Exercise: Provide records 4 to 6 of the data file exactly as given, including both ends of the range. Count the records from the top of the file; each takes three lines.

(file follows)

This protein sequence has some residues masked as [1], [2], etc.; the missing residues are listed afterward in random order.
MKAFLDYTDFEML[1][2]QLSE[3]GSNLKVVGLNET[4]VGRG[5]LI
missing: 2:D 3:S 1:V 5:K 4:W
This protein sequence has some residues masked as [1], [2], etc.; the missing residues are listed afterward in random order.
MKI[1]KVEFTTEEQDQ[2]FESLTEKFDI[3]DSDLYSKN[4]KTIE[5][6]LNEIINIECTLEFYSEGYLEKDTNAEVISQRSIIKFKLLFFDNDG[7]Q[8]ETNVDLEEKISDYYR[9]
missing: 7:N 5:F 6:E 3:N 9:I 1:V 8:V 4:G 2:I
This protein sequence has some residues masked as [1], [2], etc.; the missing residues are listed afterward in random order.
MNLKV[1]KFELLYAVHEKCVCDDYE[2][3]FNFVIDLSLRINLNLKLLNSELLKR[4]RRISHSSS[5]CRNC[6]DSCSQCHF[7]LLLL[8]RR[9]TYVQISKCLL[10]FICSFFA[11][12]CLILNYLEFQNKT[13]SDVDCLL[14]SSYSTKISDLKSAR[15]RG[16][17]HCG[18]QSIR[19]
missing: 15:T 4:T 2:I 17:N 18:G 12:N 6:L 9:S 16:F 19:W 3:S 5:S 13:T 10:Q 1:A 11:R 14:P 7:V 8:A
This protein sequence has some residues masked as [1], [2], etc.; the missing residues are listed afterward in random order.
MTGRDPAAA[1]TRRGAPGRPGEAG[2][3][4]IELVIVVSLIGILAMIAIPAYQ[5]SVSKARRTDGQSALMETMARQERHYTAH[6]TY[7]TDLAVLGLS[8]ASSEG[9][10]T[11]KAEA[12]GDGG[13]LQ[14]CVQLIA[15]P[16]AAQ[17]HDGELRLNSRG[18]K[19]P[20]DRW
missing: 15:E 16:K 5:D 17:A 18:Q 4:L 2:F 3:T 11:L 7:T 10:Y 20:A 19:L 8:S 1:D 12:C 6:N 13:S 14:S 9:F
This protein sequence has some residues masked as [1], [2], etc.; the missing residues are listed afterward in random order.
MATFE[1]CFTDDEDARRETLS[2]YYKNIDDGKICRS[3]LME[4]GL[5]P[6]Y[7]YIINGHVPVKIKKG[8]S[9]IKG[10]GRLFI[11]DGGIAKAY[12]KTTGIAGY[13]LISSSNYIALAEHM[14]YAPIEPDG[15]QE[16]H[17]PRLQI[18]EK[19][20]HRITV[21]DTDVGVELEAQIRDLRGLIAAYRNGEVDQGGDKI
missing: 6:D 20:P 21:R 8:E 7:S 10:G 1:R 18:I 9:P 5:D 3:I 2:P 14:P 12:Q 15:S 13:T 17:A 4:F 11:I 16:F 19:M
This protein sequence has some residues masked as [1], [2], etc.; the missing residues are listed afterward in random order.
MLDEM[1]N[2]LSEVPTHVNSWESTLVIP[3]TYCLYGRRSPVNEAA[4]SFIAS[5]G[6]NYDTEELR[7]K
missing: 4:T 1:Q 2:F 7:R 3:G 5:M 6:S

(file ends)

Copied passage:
This protein sequence has some residues masked as [1], [2], etc.; the missing residues are listed afterward in random order.
MTGRDPAAA[1]TRRGAPGRPGEAG[2][3][4]IELVIVVSLIGILAMIAIPAYQ[5]SVSKARRTDGQSALMETMARQERHYTAH[6]TY[7]TDLAVLGLS[8]ASSEG[9][10]T[11]KAEA[12]GDGG[13]LQ[14]CVQLIA[15]P[16]AAQ[17]HDGELRLNSRG[18]K[19]P[20]DRW
missing: 15:E 16:K 5:D 17:A 18:Q 4:L 2:F 3:T 11:L 7:T 10:Y 20:A 19:L 8:S 1:D 12:C 6:N 13:S 14:S 9:F
This protein sequence has some residues masked as [1], [2], etc.; the missing residues are listed afterward in random order.
MATFE[1]CFTDDEDARRETLS[2]YYKNIDDGKICRS[3]LME[4]GL[5]P[6]Y[7]YIINGHVPVKIKKG[8]S[9]IKG[10]GRLFI[11]DGGIAKAY[12]KTTGIAGY[13]LISSSNYIALAEHM[14]YAPIEPDG[15]QE[16]H[17]PRLQI[18]EK[19][20]HRITV[21]DTDVGVELEAQIRDLRGLIAAYRNGEVDQGGDKI
missing: 6:D 20:P 21:R 8:E 7:S 10:G 1:R 18:I 9:P 5:D 3:I 2:P 14:P 12:Q 15:S 13:T 17:A 4:F 11:I 16:F 19:M
This protein sequence has some residues masked as [1], [2], etc.; the missing residues are listed afterward in random order.
MLDEM[1]N[2]LSEVPTHVNSWESTLVIP[3]TYCLYGRRSPVNEAA[4]SFIAS[5]G[6]NYDTEELR[7]K
missing: 4:T 1:Q 2:F 7:R 3:G 5:M 6:S